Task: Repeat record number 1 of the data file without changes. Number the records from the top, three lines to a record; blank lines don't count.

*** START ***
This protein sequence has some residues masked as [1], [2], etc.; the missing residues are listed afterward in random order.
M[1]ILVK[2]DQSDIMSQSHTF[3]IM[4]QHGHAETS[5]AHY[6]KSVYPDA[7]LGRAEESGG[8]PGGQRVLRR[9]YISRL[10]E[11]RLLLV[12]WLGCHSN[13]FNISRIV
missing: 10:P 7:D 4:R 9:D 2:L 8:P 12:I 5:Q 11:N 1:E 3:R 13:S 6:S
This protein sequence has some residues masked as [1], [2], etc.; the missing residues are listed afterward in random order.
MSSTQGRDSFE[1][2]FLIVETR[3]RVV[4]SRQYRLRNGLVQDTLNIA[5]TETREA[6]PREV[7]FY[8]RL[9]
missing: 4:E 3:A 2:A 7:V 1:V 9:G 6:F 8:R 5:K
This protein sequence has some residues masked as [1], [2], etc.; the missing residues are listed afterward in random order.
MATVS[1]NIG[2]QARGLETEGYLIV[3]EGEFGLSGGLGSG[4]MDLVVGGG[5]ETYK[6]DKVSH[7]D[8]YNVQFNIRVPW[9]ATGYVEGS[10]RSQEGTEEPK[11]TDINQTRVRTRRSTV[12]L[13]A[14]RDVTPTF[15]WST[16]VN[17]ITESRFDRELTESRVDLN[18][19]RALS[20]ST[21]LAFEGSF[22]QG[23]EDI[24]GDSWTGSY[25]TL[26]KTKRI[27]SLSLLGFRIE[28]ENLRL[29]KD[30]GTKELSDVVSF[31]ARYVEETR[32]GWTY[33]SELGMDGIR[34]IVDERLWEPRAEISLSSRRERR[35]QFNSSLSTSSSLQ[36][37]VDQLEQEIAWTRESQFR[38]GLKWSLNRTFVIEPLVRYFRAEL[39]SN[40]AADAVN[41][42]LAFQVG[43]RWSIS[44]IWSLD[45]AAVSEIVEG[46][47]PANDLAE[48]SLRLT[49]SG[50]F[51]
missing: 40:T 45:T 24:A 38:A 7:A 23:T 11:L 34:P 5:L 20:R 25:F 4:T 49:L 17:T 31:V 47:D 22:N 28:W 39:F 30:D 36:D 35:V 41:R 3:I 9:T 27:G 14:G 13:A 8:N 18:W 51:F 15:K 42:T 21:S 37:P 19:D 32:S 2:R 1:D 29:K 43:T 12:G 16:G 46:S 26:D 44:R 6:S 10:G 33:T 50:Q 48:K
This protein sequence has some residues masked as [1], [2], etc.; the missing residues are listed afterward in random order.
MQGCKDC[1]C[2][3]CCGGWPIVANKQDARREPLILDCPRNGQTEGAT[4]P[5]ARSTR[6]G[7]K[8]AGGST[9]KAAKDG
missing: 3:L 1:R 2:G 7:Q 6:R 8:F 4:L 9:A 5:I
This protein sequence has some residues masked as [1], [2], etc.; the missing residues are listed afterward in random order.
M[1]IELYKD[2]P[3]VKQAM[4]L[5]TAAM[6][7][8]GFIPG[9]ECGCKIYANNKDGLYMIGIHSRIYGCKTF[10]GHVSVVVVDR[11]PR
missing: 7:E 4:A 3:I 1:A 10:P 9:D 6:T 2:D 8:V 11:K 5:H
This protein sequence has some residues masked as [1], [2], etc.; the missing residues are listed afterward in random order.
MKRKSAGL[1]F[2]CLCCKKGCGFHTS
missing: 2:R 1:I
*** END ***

This protein sequence has some residues masked as [1], [2], etc.; the missing residues are listed afterward in random order.
M[1]ILVK[2]DQSDIMSQSHTF[3]IM[4]QHGHAETS[5]AHY[6]KSVYPDA[7]LGRAEESGG[8]PGGQRVLRR[9]YISRL[10]E[11]RLLLV[12]WLGCHSN[13]FNISRIV
missing: 10:P 7:D 4:R 9:D 2:L 8:P 12:I 5:Q 11:N 1:E 3:R 13:S 6:S